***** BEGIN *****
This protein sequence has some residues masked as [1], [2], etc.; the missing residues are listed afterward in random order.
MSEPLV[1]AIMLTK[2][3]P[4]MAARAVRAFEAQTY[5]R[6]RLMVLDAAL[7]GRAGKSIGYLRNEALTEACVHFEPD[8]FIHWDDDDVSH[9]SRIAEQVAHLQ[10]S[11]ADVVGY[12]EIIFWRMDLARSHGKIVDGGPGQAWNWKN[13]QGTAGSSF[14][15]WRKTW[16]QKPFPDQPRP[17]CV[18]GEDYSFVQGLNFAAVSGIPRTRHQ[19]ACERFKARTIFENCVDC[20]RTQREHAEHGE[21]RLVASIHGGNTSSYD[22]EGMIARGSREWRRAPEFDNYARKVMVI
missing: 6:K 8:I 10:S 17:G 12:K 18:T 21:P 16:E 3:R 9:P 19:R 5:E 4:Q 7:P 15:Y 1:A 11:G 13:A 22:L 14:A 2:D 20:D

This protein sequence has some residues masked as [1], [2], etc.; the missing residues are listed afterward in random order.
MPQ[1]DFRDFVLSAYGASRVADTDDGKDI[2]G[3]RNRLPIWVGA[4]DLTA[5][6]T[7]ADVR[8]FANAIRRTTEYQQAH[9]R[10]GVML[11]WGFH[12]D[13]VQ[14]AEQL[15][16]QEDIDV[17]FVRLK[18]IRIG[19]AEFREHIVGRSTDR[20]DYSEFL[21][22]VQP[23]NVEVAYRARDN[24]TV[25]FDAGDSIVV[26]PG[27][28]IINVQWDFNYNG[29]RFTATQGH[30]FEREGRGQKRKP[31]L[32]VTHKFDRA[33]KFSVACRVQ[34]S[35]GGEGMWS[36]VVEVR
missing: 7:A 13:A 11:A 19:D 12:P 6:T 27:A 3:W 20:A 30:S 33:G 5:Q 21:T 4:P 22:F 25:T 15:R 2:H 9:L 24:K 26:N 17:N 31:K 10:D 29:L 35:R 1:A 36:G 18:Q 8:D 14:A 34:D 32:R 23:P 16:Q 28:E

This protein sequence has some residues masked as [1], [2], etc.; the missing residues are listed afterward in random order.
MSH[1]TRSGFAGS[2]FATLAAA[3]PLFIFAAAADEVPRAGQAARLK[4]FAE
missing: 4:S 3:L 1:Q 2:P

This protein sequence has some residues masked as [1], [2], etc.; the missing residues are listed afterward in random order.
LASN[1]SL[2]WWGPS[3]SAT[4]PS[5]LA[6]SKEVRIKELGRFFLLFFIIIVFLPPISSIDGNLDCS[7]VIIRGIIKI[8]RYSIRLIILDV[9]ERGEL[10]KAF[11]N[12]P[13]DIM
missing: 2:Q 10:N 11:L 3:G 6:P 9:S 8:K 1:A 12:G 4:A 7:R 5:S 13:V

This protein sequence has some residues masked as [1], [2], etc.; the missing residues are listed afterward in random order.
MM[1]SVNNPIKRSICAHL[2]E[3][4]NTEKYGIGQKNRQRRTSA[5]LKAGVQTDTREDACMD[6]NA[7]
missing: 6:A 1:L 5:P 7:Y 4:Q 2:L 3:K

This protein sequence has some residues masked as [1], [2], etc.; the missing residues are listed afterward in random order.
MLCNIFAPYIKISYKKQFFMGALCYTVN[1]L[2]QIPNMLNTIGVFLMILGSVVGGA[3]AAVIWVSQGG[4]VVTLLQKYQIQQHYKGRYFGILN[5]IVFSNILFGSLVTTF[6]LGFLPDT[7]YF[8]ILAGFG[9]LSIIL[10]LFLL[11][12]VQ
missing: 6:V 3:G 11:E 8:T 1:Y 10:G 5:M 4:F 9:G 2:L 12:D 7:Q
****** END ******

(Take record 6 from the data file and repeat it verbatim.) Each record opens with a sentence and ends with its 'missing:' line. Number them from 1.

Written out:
This protein sequence has some residues masked as [1], [2], etc.; the missing residues are listed afterward in random order.
MLCNIFAPYIKISYKKQFFMGALCYTVN[1]L[2]QIPNMLNTIGVFLMILGSVVGGA[3]AAVIWVSQGG[4]VVTLLQKYQIQQHYKGRYFGILN[5]IVFSNILFGSLVTTF[6]LGFLPDT[7]YF[8]ILAGFG[9]LSIIL[10]LFLL[11][12]VQ
missing: 6:V 3:G 11:E 8:T 1:Y 10:G 5:M 4:F 9:G 2:L 12:D 7:Q